About a couple of weeks before graduation, I mentioned to the newspaper’s tech page editor that we should livestream the graduation ceremony. I don’t teach broadcast but my newspaper students do produce news videos and a man-on-the street segment for our news website.
So my students do have some video skills. We don’t have any expensive cameras, high-tech editing equipment or lots of bandwith. But we do have smartphones and a couple of new free apps to choose from. All I had to do is purchase a handle to attach my iPhone to the tripod. Total cost for livestreaming? Under $20.
Back in March at the Southern California Journalism Education Association write-offs, we saw an impressive presentation by John Shrader, an assistant professor in the Department of Journalism and Mass Communication, at California State Long Beach. He gave a live demonstration of Meerkat. He also mentioned Periscope as an alternative app. A few days later, I mentioned to our tech page editor that she should have someone write about these two apps because they allow anyone to do livestream for free.
As my student learned more about these apps, she noticed that more journalists were using Periscope. So we talked about the possibility of livestreaming some events on campus. We are a 400-student school so we don’t have many opportunities for live-streaming, but there are a few throughout the year.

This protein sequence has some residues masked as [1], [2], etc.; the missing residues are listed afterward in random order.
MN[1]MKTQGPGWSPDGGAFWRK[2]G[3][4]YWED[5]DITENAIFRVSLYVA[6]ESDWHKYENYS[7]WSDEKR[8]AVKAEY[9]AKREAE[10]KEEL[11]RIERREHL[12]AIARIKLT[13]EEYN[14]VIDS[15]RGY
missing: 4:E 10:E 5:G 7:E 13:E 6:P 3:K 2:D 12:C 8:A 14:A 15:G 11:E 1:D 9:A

When the idea of livestreaming graduation came up, my student quickly set up an account for the newspaper. She and one of our reporters who knows how to shoot video did some demonstrations in the newsroom to practice using Periscope. To improve audio, they added a shotgun microphone to my phone and attached it to the tripod.
We promoted the live-steam a few days before graduation and set up our settings so that the video can be saved on the phone. Yes, all 92-minutes of the footage.
The following day, we uploaded the video to iMovie (you need to rotate the video once it’s on iMovie so the footage won’t be sideways), added a title page and credits and uploaded to Vimeo then to our news website. Now parents, friends and relatives can watch several speeches, listen to the choir sing and watch each student receive their diploma.
During the livesteam, we had 145 views. Since the video was uploaded, it’s been viewed 70 times. We’re a small school – graduating class was 108 students – so our hits are rarely in the hundreds.
Livestreaming using Periscope was very easy. And I know my newspaper staff will want to livestream again. I hope you and your journalism students give it a try, too.